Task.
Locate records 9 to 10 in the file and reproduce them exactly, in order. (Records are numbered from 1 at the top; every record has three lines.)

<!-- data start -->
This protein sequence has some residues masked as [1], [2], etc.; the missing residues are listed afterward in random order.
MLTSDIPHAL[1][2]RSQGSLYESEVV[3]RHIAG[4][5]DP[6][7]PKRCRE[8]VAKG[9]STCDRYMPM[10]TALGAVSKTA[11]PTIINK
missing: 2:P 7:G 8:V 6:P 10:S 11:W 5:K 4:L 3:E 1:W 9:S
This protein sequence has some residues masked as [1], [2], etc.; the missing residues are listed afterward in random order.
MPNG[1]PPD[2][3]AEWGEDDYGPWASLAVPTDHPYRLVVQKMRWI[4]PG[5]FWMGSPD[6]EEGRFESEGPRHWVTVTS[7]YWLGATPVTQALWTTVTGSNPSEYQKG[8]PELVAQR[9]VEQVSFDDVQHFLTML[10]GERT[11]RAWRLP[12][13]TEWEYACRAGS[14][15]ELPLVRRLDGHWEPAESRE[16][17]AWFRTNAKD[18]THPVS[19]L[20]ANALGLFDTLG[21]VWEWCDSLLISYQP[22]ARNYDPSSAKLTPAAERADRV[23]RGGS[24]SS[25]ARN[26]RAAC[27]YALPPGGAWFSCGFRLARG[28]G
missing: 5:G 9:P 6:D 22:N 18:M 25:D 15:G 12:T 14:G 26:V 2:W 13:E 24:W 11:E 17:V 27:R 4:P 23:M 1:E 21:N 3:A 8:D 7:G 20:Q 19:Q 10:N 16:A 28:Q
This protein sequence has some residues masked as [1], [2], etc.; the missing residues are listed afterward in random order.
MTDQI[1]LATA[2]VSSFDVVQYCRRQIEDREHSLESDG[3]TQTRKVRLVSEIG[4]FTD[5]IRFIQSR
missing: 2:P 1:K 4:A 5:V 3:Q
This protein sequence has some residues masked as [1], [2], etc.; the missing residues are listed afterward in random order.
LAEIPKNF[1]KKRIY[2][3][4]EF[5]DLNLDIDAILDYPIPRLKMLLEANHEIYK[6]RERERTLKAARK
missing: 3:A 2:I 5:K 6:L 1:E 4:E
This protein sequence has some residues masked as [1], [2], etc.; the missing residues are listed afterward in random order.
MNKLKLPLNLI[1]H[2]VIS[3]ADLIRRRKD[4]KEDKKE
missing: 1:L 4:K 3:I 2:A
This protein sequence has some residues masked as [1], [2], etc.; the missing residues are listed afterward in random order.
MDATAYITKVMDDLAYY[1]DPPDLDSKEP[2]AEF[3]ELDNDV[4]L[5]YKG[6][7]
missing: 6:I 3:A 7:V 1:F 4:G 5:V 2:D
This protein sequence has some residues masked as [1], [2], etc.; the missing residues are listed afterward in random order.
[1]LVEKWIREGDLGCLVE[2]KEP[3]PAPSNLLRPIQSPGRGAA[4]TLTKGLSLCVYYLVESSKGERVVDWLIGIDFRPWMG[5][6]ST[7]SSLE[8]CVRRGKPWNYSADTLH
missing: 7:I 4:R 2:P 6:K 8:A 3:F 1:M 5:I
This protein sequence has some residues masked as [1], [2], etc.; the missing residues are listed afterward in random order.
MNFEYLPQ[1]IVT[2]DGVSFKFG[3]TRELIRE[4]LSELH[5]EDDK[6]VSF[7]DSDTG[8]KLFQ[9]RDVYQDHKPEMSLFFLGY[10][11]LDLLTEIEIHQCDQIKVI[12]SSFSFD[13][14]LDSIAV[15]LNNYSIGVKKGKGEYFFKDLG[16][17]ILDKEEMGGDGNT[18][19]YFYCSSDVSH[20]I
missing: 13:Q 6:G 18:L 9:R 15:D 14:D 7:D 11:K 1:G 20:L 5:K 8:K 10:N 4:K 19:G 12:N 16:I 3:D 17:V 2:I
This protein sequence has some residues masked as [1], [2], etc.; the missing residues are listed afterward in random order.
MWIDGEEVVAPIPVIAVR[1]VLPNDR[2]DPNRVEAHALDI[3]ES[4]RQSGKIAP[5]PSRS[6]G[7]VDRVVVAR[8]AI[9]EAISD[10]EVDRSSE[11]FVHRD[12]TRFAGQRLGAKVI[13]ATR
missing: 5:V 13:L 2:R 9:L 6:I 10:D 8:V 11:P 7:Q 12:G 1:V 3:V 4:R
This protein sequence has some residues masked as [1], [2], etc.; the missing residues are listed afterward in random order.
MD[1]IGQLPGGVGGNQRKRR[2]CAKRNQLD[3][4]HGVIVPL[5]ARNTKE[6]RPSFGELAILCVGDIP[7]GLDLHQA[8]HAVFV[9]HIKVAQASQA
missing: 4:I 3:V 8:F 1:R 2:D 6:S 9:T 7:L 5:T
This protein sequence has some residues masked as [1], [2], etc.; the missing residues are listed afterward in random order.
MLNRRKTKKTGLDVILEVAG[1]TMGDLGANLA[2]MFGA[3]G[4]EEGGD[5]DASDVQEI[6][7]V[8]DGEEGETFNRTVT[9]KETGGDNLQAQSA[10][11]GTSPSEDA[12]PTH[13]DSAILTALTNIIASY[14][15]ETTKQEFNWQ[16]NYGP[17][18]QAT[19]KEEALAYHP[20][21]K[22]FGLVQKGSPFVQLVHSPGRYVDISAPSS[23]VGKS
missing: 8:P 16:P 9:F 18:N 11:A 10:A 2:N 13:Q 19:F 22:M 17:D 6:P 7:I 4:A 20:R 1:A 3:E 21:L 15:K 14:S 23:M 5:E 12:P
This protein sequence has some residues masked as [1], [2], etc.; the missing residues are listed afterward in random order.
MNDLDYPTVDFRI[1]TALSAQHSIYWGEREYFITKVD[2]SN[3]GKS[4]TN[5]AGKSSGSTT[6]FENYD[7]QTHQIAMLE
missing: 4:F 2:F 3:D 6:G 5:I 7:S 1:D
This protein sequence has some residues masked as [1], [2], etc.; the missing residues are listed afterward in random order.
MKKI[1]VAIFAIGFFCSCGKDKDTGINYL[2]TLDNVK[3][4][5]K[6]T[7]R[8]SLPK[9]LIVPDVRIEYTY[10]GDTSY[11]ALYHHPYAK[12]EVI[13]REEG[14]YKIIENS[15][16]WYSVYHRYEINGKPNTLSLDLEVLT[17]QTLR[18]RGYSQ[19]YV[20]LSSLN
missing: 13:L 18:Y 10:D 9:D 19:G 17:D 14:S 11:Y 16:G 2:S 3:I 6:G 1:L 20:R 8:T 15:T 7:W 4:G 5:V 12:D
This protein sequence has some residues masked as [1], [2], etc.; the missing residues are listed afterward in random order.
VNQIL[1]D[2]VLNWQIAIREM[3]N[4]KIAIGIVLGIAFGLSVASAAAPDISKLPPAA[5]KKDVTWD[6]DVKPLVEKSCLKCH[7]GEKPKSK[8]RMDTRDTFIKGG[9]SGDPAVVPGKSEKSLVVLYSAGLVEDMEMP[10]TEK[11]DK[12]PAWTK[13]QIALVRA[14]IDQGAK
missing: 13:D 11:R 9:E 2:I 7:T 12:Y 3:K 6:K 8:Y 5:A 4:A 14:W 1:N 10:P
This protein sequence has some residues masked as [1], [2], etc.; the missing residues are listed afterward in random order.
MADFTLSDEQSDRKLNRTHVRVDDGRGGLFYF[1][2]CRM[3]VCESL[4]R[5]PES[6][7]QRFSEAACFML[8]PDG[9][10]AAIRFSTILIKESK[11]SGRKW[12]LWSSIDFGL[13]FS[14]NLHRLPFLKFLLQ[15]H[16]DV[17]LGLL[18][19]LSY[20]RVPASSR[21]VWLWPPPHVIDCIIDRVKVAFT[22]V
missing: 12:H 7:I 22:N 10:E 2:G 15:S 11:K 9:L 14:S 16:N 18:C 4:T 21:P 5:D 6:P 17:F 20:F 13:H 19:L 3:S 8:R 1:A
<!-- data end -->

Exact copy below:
This protein sequence has some residues masked as [1], [2], etc.; the missing residues are listed afterward in random order.
MWIDGEEVVAPIPVIAVR[1]VLPNDR[2]DPNRVEAHALDI[3]ES[4]RQSGKIAP[5]PSRS[6]G[7]VDRVVVAR[8]AI[9]EAISD[10]EVDRSSE[11]FVHRD[12]TRFAGQRLGAKVI[13]ATR
missing: 5:V 13:L 2:R 9:L 6:I 10:D 8:V 11:P 7:Q 12:G 1:V 3:V 4:R
This protein sequence has some residues masked as [1], [2], etc.; the missing residues are listed afterward in random order.
MD[1]IGQLPGGVGGNQRKRR[2]CAKRNQLD[3][4]HGVIVPL[5]ARNTKE[6]RPSFGELAILCVGDIP[7]GLDLHQA[8]HAVFV[9]HIKVAQASQA
missing: 4:I 3:V 8:F 1:R 2:D 6:S 9:T 7:L 5:T